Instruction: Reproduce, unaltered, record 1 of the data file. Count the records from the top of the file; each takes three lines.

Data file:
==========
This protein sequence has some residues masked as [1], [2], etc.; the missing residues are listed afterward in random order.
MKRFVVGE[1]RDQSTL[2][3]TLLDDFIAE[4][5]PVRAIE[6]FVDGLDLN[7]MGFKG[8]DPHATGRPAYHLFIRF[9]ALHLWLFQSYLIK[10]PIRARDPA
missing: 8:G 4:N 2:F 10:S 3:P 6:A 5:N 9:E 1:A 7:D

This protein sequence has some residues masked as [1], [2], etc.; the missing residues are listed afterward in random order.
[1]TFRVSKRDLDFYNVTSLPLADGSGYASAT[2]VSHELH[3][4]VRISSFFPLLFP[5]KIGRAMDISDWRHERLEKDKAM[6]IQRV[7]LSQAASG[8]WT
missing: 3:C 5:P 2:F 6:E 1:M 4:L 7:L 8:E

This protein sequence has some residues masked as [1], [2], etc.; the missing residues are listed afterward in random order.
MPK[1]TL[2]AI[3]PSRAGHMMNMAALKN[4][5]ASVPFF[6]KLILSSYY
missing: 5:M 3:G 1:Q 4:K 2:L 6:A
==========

This protein sequence has some residues masked as [1], [2], etc.; the missing residues are listed afterward in random order.
MKRFVVGE[1]RDQSTL[2][3]TLLDDFIAE[4][5]PVRAIE[6]FVDGLDLN[7]MGFKG[8]DPHATGRPAYHLFIRF[9]ALHLWLFQSYLIK[10]PIRARDPA
missing: 8:G 4:N 2:F 10:S 3:P 6:A 5:N 9:E 1:A 7:D